“[There are] a handful of employees remaining at the company,” reported senior editor Jon Bues, quoting former employees. “No public announcement has been made because Eleven James is trying to reclaim as many watches as possible as it winds down. The likely fear is that if customers know that the company is folding, they might try to hold on to the watches indefinitely.”
Following the story, Robi Cai, its former head of strategy and corporate development, wrote on LinkedIn that “the cat’s out of the bag.”
Cai had told Hodinkee that, after its main lender had pulled its line of credit, the site was unable to raise further funds, leading it to wind down in June.
Eleven James—named after James Bond—was founded in 2013 by luxury executive Randy Brandoff, who saw an opportunity to bring the “sharing economy” ethos to the watch business.
For a subscription fee, which started at $249, users could borrow $5,000-plus watches, with the option to buy ones they liked.
“It gives customers more variety,” Brandoff told JCK last year. “They can try watches. It’s a chance to date watches before they marry.”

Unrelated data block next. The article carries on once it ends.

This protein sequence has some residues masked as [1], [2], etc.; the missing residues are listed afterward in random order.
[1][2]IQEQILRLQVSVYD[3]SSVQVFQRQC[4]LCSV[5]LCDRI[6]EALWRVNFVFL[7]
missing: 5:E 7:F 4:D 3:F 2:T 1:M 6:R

That same year, Brandoff stepped away from the company. In November, its chairman Olivier Reza replaced him as CEO, and the company announced it was “reinvent[ing] itself as a luxury marketplace.” It introduced Watch and Earn, a consignment program, as well as curated collections designed to match users’ personality types.
Reza’s LinkedIn page says he left the company in July.
The site had raised $10 million following its launch and another $30 million in January 2017, which included a $20 million senior secured term loan from Great American Capital Partners and $10 million in equity financing from existing investors and management. In November, it sold another $1.7 million in securities.
Email requests for comments sent to Eleven James’ customer service department were not returned, nor were requests for comment from company executives. No one answered the phone at its customer service line. An executive from Great American Capital did not return a request for comment.
(Image courtesy of Eleven James)